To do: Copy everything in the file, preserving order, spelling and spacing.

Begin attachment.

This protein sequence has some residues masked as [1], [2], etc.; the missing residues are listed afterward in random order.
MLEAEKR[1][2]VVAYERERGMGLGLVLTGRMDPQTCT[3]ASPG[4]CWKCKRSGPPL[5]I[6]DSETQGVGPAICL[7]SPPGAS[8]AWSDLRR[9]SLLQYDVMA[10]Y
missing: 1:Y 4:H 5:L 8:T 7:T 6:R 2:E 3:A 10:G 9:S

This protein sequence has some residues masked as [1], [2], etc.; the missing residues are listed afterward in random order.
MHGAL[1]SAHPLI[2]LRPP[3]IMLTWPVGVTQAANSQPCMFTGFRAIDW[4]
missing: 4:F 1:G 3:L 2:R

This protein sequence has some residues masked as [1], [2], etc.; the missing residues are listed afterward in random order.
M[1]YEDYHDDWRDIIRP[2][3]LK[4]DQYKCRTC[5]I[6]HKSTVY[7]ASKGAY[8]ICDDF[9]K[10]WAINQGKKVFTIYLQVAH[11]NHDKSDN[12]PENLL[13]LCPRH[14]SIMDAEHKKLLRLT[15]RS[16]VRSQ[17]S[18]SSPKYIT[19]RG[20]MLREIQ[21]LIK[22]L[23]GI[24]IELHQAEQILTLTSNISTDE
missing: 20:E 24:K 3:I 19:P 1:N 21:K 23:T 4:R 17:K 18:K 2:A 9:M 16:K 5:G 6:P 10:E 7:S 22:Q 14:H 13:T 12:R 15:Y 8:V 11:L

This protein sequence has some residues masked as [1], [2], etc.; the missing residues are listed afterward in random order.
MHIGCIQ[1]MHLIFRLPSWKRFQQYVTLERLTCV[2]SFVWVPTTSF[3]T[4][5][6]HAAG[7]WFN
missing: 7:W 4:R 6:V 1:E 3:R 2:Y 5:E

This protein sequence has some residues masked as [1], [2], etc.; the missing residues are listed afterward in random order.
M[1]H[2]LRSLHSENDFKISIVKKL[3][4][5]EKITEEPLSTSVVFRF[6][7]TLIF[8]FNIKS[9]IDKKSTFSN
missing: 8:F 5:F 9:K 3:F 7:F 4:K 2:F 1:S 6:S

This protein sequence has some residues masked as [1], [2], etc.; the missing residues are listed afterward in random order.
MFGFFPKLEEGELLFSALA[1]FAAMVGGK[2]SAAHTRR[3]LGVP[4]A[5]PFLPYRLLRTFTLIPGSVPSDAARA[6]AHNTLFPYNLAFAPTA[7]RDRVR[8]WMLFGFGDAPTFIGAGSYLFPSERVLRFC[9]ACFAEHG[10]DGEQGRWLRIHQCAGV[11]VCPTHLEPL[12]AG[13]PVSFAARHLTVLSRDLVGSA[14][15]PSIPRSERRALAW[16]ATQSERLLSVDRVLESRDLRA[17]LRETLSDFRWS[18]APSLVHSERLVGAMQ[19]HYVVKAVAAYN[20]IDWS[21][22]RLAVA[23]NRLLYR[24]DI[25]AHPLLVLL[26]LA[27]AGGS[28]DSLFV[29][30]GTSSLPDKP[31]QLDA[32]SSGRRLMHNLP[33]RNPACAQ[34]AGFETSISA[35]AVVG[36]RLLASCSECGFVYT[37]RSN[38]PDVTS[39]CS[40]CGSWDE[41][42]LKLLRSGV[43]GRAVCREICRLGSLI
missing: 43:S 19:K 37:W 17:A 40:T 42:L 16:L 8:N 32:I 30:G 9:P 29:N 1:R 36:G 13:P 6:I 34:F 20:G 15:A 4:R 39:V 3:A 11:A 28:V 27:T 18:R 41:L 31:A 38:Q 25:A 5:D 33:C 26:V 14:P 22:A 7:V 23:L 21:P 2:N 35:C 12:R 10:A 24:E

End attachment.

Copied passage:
This protein sequence has some residues masked as [1], [2], etc.; the missing residues are listed afterward in random order.
MLEAEKR[1][2]VVAYERERGMGLGLVLTGRMDPQTCT[3]ASPG[4]CWKCKRSGPPL[5]I[6]DSETQGVGPAICL[7]SPPGAS[8]AWSDLRR[9]SLLQYDVMA[10]Y
missing: 1:Y 4:H 5:L 8:T 7:T 6:R 2:E 3:A 10:G 9:S

This protein sequence has some residues masked as [1], [2], etc.; the missing residues are listed afterward in random order.
MHGAL[1]SAHPLI[2]LRPP[3]IMLTWPVGVTQAANSQPCMFTGFRAIDW[4]
missing: 4:F 1:G 3:L 2:R

This protein sequence has some residues masked as [1], [2], etc.; the missing residues are listed afterward in random order.
M[1]YEDYHDDWRDIIRP[2][3]LK[4]DQYKCRTC[5]I[6]HKSTVY[7]ASKGAY[8]ICDDF[9]K[10]WAINQGKKVFTIYLQVAH[11]NHDKSDN[12]PENLL[13]LCPRH[14]SIMDAEHKKLLRLT[15]RS[16]VRSQ[17]S[18]SSPKYIT[19]RG[20]MLREIQ[21]LIK[22]L[23]GI[24]IELHQAEQILTLTSNISTDE
missing: 20:E 24:K 3:I 19:P 1:N 21:K 23:T 4:R 17:K 18:K 2:A 9:M 16:K 5:G 6:P 10:E 7:S 22:Q 14:H 13:T 12:R 15:Y 8:V 11:L

This protein sequence has some residues masked as [1], [2], etc.; the missing residues are listed afterward in random order.
MHIGCIQ[1]MHLIFRLPSWKRFQQYVTLERLTCV[2]SFVWVPTTSF[3]T[4][5][6]HAAG[7]WFN
missing: 7:W 4:R 6:V 1:E 3:R 2:Y 5:E

This protein sequence has some residues masked as [1], [2], etc.; the missing residues are listed afterward in random order.
M[1]H[2]LRSLHSENDFKISIVKKL[3][4][5]EKITEEPLSTSVVFRF[6][7]TLIF[8]FNIKS[9]IDKKSTFSN
missing: 8:F 5:F 9:K 3:F 7:F 4:K 2:F 1:S 6:S

This protein sequence has some residues masked as [1], [2], etc.; the missing residues are listed afterward in random order.
MFGFFPKLEEGELLFSALA[1]FAAMVGGK[2]SAAHTRR[3]LGVP[4]A[5]PFLPYRLLRTFTLIPGSVPSDAARA[6]AHNTLFPYNLAFAPTA[7]RDRVR[8]WMLFGFGDAPTFIGAGSYLFPSERVLRFC[9]ACFAEHG[10]DGEQGRWLRIHQCAGV[11]VCPTHLEPL[12]AG[13]PVSFAARHLTVLSRDLVGSA[14][15]PSIPRSERRALAW[16]ATQSERLLSVDRVLESRDLRA[17]LRETLSDFRWS[18]APSLVHSERLVGAMQ[19]HYVVKAVAAYN[20]IDWS[21][22]RLAVA[23]NRLLYR[24]DI[25]AHPLLVLL[26]LA[27]AGGS[28]DSLFV[29][30]GTSSLPDKP[31]QLDA[32]SSGRRLMHNLP[33]RNPACAQ[34]AGFETSISA[35]AVVG[36]RLLASCSECGFVYT[37]RSN[38]PDVTS[39]CS[40]CGSWDE[41][42]LKLLRSGV[43]GRAVCREICRLGSLI
missing: 43:S 19:K 37:W 17:A 40:T 42:L 16:L 8:N 32:I 30:G 9:P 29:N 1:R 36:G 13:P 6:I 34:F 20:G 15:A 4:R 39:V 3:A 11:A 28:V 27:T 18:R 41:L 31:A 38:Q 25:A 5:D 33:C 26:V 14:P 22:A 7:V 23:L 21:P 2:N 35:C 12:R 10:A 24:E